Alex Nowrasteh, of the Cato Institute, writing on the Forbes website, is probably right when he ascribes Moore’s choice of think-tank as a way of signaling a shift in the previously strong Heritage opposition to immigration reform.
But what about the reasons he left? The WSJ editorial page is a position of enormous influence, thanks in large part to its devotion to sound microeconomics – no one has a better eye for governmental foibles. Depending on how Moore is replaced, the opportunity exists for Murdoch’s paper to play a constructive role in fiscal policy, too – perhaps even to modulate the spirit of intransigence that dates back to 1972, when editor Robert Bartley and Jude Wanniski initiated a new era of political economic discourse in US politics. (The mutual contempt of the news staff and editorialists that arose in those days apparently continues unabated.)
It was Bartley’s unrelenting attacks on Bill Clinton in the 1990s that established the predicate that presidents who are Democrats not only have bad politics, but are not legitimate. Much of the present-day animosity toward Obama got its start with Bartley’s over-the-top opposition to Clinton.
“Steve Moore leaving WSJ for Heritage Foundation will raise the IQ in both places,” tweeted onetime WSJ contributor (never a columnist) Bruce Bartlett, who has long seemed to me the single most sensible economics commentator on the right. I plan to pay much closer attention to the editorial page of the WSJ in the months to come. Something is going on there.
3 responses to “A Tea Party Knight Is Out”
[…] if the WSJ is "changing things somewhat in the orientation of its editorial board": A Tea Party Knight Is Out, by David Warsh: News, goes an old saw, is what happens near an editor. That’s what commenced last September when […]
Whenever I’ve read the WSJ regularly, I saw more dirt about capitalism in its pages than in the center-left remainder of the media I read. I eventually realized that it was because the WSJ *understands* capitalism, and so can spot a lot of dirt that more liberal observers cannot.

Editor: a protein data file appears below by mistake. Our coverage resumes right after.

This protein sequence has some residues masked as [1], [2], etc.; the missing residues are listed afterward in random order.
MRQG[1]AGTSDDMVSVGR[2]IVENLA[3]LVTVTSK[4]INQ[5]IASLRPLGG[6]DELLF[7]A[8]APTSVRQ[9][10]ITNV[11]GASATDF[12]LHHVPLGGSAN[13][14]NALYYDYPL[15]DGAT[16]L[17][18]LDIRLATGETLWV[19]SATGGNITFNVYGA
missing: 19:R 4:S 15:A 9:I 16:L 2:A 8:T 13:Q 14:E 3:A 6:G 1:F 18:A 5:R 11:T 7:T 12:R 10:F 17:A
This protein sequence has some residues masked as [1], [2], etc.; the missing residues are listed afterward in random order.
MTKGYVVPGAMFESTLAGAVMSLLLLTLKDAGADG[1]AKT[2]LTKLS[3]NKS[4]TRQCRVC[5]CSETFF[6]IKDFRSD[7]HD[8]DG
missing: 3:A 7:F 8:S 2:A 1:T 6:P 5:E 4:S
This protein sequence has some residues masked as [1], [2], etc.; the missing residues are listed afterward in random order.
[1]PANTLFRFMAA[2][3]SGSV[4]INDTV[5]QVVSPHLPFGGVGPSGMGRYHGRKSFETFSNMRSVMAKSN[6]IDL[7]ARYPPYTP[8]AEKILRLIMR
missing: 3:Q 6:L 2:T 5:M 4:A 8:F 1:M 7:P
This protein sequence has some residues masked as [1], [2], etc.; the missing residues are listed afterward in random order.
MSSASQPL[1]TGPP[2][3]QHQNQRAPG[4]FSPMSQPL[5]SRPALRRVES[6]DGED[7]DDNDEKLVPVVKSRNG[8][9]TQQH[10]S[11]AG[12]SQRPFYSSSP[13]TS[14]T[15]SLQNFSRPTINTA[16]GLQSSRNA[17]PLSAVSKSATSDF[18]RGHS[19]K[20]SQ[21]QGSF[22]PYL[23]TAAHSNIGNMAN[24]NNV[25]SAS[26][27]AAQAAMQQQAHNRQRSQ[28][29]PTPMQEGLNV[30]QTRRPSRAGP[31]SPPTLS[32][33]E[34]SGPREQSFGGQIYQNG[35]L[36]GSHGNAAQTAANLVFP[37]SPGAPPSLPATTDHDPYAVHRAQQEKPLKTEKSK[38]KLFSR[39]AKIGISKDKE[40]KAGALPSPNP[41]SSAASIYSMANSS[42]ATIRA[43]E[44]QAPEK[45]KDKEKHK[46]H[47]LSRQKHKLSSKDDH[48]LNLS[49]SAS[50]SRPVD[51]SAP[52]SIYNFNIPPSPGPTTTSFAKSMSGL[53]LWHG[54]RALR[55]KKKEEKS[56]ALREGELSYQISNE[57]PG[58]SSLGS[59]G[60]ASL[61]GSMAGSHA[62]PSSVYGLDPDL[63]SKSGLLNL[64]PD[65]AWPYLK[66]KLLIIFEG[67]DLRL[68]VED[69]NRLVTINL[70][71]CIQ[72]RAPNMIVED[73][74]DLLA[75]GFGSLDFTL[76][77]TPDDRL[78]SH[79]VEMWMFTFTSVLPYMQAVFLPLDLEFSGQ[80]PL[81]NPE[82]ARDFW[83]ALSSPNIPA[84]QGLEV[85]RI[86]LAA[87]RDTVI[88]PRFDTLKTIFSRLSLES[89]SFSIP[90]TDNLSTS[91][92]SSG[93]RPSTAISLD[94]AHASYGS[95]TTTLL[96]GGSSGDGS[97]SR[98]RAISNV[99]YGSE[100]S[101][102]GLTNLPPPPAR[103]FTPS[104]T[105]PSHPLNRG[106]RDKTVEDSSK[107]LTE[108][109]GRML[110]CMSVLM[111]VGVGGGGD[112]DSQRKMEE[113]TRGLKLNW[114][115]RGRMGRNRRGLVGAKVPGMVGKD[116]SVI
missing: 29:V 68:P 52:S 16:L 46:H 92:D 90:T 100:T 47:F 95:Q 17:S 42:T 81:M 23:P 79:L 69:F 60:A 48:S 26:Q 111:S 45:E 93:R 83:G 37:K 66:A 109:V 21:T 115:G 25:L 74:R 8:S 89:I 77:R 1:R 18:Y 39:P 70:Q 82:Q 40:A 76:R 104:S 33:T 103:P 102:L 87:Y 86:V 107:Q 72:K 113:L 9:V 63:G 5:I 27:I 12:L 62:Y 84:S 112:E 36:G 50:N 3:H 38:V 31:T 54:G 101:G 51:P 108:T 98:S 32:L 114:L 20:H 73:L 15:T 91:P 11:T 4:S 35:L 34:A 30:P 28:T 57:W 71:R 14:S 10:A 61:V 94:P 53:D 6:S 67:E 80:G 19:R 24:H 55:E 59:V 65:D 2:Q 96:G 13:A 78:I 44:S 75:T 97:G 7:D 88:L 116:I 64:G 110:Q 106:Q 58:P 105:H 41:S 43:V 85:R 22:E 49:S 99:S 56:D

You write, “The mutual contempt of the news staff and editorialists that arose in those days apparently continues unabated.”
I was wondering about the vast difference in tone between the news and editorial pages.
You write, “It was Bartley’s unrelenting attacks on Bill Clinton in the 1990s that established the predicate that presidents who are Democrats not only have bad politics, but are not legitimate.”
On the left, the “October Surprise” complaints were coupled with a refusal to recognize Reagan (and to a lesser degree, Bush Sr.) as legitimate. Even then, it looked strange to me. Nixon had been reviled by many, but I never heard his legitimacy challenged. It now seems to be routine that activists on each side reject the legitimacy of presidents of the other party.
Bruce Bartlett’s comment shows a petty spirit on his part, and on yours for repeating his remark. I once read your blog frequently, but now only skim it occasionally because you too often degenerate into ad hominem. It is worse than regrettable; it is boring.